Losing a room of one's own

Updated: Jul 05, 2020, 08:32 IST | Jane Borges | Mumbai

In a manic city starved of space, serene religious homes have offered refuge to many. Six Mumbaikars rewind to pre-lockdown to remember what they might have lost

Pic/ Pradeep Dhivar
Pic/ Pradeep Dhivar

In a post COVID-19 world, will religion and spirituality be more personal, than communal? It's a question on everyone's mind, especially with religious places in the city, having shut doors since late March. The extended lockdown in Mumbai only means that a trip to God's home may elude us for a while, at least. What then happens to the believers, for whom temples and shrines, have been a mainstay, or even to those for whom they aren't a place of ritual, but comfort?

'You can sit here for hours, and nobody will bother you'

Aparajita Ambastha, who moves to Delhi this month, says she is sad that she won’t be able to visit the temple one last time
Aparajita Ambastha, who moves to Delhi this month, says she is sad that she won't be able to visit the temple one last time

Aparajita Ambastha,
Media student
On: Babulnath Temple, Girgaum Chowpatty

Visiting the Babulnath temple was a ritual that began when my parents were briefly posted in Bombay, in the early 1990s. When we shifted from Delhi to Mumbai in 2015, my father started taking us here, almost every week for the evening aarti. He would also regale us with the many legends associated with the place. Because I am not very religious, I wasn't too keen on these trips. But the more I visited, the more I started developing a connection with the place. Unlike other temples, it's quiet and peaceful here. You can sit and meditate for hours, and nobody will bother you.

It was after I joined Sophia College at Pedder Road, that my temple visits became more frequent. While travelling from my home in Navy Nagar to college, I'd cross the temple daily. It became a sort of habit to bow when the bus passed by. I also had this habit of taking a flower from the Shiva ling at the temple, and placing it on my study table. For me, it was a symbol of positivity.

We are moving back to Delhi at the end of this month, and unfortunately, because of the lockdown rules, I might not be able to visit the temple before we leave. I connected a lot of small things with it, especially my achievements in life, for which I prayed here. It might be a long time, before I see it again.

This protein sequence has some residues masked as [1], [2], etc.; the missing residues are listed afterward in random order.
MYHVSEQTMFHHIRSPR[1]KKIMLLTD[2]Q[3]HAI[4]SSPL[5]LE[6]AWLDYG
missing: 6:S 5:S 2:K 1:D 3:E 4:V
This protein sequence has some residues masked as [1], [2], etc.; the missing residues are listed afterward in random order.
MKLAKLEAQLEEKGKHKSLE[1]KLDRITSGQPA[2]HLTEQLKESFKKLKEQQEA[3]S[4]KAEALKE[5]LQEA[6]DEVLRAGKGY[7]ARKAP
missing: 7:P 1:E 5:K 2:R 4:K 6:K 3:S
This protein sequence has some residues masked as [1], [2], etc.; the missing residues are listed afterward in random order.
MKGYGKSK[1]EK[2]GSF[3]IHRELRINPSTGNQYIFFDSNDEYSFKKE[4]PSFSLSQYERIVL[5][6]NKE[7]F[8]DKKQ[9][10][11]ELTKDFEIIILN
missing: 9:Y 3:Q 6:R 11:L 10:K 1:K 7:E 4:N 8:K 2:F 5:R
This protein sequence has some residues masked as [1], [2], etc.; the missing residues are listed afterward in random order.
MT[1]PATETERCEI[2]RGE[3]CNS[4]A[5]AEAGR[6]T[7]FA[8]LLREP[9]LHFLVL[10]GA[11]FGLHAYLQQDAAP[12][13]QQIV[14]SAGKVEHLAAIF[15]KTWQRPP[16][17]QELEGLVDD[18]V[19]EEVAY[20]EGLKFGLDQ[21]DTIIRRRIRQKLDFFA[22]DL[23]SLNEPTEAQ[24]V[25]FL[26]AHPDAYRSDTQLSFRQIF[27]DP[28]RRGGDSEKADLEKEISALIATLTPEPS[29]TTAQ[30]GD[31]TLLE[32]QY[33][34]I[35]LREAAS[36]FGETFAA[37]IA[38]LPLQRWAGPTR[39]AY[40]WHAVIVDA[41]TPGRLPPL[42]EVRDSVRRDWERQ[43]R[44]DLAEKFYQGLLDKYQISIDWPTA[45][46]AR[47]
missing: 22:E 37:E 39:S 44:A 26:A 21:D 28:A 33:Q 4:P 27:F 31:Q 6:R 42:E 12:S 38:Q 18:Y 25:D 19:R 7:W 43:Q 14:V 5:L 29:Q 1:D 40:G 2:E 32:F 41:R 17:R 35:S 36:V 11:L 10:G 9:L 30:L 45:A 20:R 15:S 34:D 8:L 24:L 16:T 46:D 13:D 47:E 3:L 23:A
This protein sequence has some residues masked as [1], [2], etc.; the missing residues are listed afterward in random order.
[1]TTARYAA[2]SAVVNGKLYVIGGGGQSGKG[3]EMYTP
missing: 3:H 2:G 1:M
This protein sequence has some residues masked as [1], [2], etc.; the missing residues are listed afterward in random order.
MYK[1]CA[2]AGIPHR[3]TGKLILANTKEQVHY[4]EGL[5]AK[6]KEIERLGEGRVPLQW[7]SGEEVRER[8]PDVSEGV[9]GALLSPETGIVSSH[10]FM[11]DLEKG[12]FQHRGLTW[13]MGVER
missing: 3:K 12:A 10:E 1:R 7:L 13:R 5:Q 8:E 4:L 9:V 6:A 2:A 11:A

'I am one with myself here'

Viji Venkatesh during a visit to Ma Hajiani dargah at Worli
Viji Venkatesh during a visit to Ma Hajiani dargah at Worli

Viji Venkatesh,
Cancer care professional
On: Ma Hajiani Dargah, Worli

Driving past Haji Ali, Worli, my eyes would always travel to the turquoise blue dome-like structure on the opposite end of the Arabian Sea. Somebody once told me that it was the erstwhile summer palace of a maharaja, and I believed it to be the case. So, despite living in Mumbai for over three decades, this place had eluded me. It was only 12 years ago, when my office shifted to Worli that I finally got to visit. This place was a five-minute walk from work, and for some reason, was calling out to me, just like the Hazrat Nizamuddin Aulia Dargah in New Delhi, the place of my childhood. I can't explain the feeling, it was surreal.

One day, during lunch time, I decided to find out for myself. I was awestruck by what I had witnessed. It was almost magical, like love at first sight. I'd later learn that the dargah was named after Ma Hajiani, who was interred here, and who as legend goes, was the sister of Pir Haji Ali Shah Bukhari, the saint venerated at Haji Ali dargah.

After that day, I'd keep visiting the dargah on some pretext. Sometimes, every day, or if I was busy, once during the week. I am not a religious person. For me, God is nature; it's what makes the sun rise and the flowers bloom. It's my universe. I found that connection with nature inside the dargah. I have sat here for hours, soaking in the beauty of the ruins, staring into its expansive courtyard, and listening to the fleeting sounds of birds, and the crashing of the waves. It made me feel one with myself. I loved this place so much, that I'd bring everyone I knew here, especially some of my cancer patients; they found a great sense of calm here. Seeing somebody's wonderment, only added to my joy. I felt like I was sharing something that was mine.

Recently, when I was approached to do a small role in a Malayalam film by Akhil Sathyan, I took the young director to the dargah, too. As soon as he saw the place, he said, 'We must shoot with you here'. Life had come full circle. This was to be my first film, and in my most cherished place in the city. I was overwhelmed.